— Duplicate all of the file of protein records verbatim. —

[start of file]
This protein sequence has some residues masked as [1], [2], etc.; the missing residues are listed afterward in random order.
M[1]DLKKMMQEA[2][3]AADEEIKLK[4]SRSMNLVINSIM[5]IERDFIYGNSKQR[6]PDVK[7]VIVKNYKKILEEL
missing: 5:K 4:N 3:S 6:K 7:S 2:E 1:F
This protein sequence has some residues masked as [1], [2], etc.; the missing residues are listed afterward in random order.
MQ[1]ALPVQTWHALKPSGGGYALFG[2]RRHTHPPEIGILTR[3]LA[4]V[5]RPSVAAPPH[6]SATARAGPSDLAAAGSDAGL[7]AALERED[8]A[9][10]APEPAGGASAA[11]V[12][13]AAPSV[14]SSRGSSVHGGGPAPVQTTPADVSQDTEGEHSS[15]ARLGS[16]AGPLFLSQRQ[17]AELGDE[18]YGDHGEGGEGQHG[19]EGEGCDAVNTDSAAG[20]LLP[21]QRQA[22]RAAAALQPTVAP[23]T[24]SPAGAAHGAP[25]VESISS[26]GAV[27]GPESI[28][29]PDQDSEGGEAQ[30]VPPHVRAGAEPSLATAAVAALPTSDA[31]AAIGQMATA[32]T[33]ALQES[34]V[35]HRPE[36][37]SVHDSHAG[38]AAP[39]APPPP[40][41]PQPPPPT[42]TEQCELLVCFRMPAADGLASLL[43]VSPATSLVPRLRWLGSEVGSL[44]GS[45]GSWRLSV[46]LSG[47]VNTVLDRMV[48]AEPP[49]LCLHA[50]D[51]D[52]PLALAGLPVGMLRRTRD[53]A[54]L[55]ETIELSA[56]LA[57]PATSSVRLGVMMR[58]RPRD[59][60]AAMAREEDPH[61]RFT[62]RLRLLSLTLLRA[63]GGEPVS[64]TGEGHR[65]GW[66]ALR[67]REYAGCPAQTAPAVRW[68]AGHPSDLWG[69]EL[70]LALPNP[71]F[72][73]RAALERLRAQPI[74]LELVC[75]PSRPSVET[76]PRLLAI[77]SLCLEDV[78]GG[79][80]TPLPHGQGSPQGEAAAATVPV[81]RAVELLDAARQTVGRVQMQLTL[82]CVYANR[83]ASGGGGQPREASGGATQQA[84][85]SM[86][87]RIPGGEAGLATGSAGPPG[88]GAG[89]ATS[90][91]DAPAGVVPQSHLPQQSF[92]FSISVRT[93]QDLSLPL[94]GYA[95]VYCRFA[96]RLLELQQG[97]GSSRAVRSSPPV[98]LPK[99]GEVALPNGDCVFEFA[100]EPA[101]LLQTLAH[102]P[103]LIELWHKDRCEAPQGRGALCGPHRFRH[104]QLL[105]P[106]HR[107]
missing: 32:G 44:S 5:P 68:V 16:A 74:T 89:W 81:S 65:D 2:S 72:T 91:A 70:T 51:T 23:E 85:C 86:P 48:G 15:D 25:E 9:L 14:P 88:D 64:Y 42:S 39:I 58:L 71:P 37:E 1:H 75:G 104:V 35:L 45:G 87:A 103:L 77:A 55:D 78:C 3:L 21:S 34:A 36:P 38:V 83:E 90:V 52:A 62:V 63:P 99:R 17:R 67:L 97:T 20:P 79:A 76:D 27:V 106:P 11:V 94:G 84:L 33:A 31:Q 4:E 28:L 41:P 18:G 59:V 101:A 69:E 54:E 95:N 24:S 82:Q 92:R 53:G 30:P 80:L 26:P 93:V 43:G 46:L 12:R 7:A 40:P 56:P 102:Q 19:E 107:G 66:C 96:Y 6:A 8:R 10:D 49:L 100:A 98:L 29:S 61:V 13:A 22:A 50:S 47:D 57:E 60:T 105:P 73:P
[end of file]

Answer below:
This protein sequence has some residues masked as [1], [2], etc.; the missing residues are listed afterward in random order.
M[1]DLKKMMQEA[2][3]AADEEIKLK[4]SRSMNLVINSIM[5]IERDFIYGNSKQR[6]PDVK[7]VIVKNYKKILEEL
missing: 5:K 4:N 3:S 6:K 7:S 2:E 1:F
This protein sequence has some residues masked as [1], [2], etc.; the missing residues are listed afterward in random order.
MQ[1]ALPVQTWHALKPSGGGYALFG[2]RRHTHPPEIGILTR[3]LA[4]V[5]RPSVAAPPH[6]SATARAGPSDLAAAGSDAGL[7]AALERED[8]A[9][10]APEPAGGASAA[11]V[12][13]AAPSV[14]SSRGSSVHGGGPAPVQTTPADVSQDTEGEHSS[15]ARLGS[16]AGPLFLSQRQ[17]AELGDE[18]YGDHGEGGEGQHG[19]EGEGCDAVNTDSAAG[20]LLP[21]QRQA[22]RAAAALQPTVAP[23]T[24]SPAGAAHGAP[25]VESISS[26]GAV[27]GPESI[28][29]PDQDSEGGEAQ[30]VPPHVRAGAEPSLATAAVAALPTSDA[31]AAIGQMATA[32]T[33]ALQES[34]V[35]HRPE[36][37]SVHDSHAG[38]AAP[39]APPPP[40][41]PQPPPPT[42]TEQCELLVCFRMPAADGLASLL[43]VSPATSLVPRLRWLGSEVGSL[44]GS[45]GSWRLSV[46]LSG[47]VNTVLDRMV[48]AEPP[49]LCLHA[50]D[51]D[52]PLALAGLPVGMLRRTRD[53]A[54]L[55]ETIELSA[56]LA[57]PATSSVRLGVMMR[58]RPRD[59][60]AAMAREEDPH[61]RFT[62]RLRLLSLTLLRA[63]GGEPVS[64]TGEGHR[65]GW[66]ALR[67]REYAGCPAQTAPAVRW[68]AGHPSDLWG[69]EL[70]LALPNP[71]F[72][73]RAALERLRAQPI[74]LELVC[75]PSRPSVET[76]PRLLAI[77]SLCLEDV[78]GG[79][80]TPLPHGQGSPQGEAAAATVPV[81]RAVELLDAARQTVGRVQMQLTL[82]CVYANR[83]ASGGGGQPREASGGATQQA[84][85]SM[86][87]RIPGGEAGLATGSAGPPG[88]GAG[89]ATS[90][91]DAPAGVVPQSHLPQQSF[92]FSISVRT[93]QDLSLPL[94]GYA[95]VYCRFA[96]RLLELQQG[97]GSSRAVRSSPPV[98]LPK[99]GEVALPNGDCVFEFA[100]EPA[101]LLQTLAH[102]P[103]LIELWHKDRCEAPQGRGALCGPHRFRH[104]QLL[105]P[106]HR[107]
missing: 32:G 44:S 5:P 68:V 16:A 74:T 89:W 81:S 65:D 2:S 72:T 91:A 70:T 51:T 23:E 85:C 86:P 48:G 15:D 25:E 9:L 14:P 88:D 64:Y 42:S 39:I 58:L 71:P 37:E 1:H 75:G 104:V 35:L 45:G 87:A 103:L 77:A 55:D 78:C 3:L 21:S 34:A 36:P 38:V 83:E 90:V 52:A 62:V 63:P 99:R 17:R 67:L 97:T 20:P 79:A 76:D 27:V 106:P 11:V 94:G 84:L 33:A 31:Q 4:E 28:L 41:P 18:G 59:V 101:A 69:E 54:E 95:N 24:S 82:Q 92:R 53:G 30:P 80:L 26:P 93:V 43:G 46:L 12:R 7:A 40:P 56:P 102:Q 19:E 107:G 66:C 96:Y 6:A 8:R 10:D 49:L 100:A 98:L 29:S 61:V 13:A 22:A 50:S 47:D 57:E 60:T 105:P 73:P